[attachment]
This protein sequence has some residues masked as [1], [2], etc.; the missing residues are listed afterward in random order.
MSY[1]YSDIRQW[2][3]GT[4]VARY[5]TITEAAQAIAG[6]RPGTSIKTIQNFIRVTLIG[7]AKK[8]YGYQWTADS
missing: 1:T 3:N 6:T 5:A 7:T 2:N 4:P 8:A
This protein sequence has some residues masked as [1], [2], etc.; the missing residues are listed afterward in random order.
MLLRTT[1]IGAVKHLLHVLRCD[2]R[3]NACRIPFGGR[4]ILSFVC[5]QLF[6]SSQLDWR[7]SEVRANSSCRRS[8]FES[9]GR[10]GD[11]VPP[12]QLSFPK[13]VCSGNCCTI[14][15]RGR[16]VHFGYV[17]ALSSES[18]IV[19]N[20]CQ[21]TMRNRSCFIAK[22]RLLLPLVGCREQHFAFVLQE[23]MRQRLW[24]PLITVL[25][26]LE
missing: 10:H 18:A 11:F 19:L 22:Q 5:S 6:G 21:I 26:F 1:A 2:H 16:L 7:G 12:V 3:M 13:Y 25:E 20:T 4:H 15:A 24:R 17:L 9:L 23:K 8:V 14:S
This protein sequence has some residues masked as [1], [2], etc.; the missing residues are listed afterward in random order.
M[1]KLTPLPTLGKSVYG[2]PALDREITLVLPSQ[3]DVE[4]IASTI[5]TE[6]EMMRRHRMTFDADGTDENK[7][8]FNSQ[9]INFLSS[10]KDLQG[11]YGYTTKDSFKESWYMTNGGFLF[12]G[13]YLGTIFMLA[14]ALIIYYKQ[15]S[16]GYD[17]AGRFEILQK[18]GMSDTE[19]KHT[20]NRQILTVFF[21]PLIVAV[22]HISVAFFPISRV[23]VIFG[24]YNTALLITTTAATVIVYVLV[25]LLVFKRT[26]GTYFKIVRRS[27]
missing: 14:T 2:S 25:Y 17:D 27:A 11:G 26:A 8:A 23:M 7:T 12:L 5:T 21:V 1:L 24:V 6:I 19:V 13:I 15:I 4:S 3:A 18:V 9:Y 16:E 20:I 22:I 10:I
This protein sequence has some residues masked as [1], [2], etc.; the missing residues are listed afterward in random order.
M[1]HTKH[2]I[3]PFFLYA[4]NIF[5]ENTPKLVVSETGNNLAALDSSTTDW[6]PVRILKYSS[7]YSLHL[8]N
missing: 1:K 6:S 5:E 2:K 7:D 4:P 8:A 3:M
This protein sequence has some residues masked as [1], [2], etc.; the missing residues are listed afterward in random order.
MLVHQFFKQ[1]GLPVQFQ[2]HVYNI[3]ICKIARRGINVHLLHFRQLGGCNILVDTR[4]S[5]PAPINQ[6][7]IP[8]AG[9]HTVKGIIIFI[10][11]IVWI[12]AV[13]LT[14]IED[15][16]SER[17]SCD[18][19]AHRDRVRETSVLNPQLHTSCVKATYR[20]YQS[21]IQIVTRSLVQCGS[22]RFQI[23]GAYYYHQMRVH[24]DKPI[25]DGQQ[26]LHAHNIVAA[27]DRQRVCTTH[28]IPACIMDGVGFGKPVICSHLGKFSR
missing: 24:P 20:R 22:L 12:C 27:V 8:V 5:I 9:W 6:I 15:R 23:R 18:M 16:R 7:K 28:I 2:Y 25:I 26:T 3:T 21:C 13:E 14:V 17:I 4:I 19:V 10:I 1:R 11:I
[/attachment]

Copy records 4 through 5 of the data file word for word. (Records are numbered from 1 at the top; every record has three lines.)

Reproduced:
This protein sequence has some residues masked as [1], [2], etc.; the missing residues are listed afterward in random order.
M[1]HTKH[2]I[3]PFFLYA[4]NIF[5]ENTPKLVVSETGNNLAALDSSTTDW[6]PVRILKYSS[7]YSLHL[8]N
missing: 1:K 6:S 5:E 2:K 7:D 4:P 8:A 3:M
This protein sequence has some residues masked as [1], [2], etc.; the missing residues are listed afterward in random order.
MLVHQFFKQ[1]GLPVQFQ[2]HVYNI[3]ICKIARRGINVHLLHFRQLGGCNILVDTR[4]S[5]PAPINQ[6][7]IP[8]AG[9]HTVKGIIIFI[10][11]IVWI[12]AV[13]LT[14]IED[15][16]SER[17]SCD[18][19]AHRDRVRETSVLNPQLHTSCVKATYR[20]YQS[21]IQIVTRSLVQCGS[22]RFQI[23]GAYYYHQMRVH[24]DKPI[25]DGQQ[26]LHAHNIVAA[27]DRQRVCTTH[28]IPACIMDGVGFGKPVICSHLGKFSR
missing: 24:P 20:R 22:L 12:C 27:V 8:V 5:I 9:W 6:I 15:R 23:R 18:M 16:R 7:K 28:I 2:Y 25:I 26:T 3:T 21:C 13:E 14:V 17:I 4:I 19:V 10:I 1:R 11:I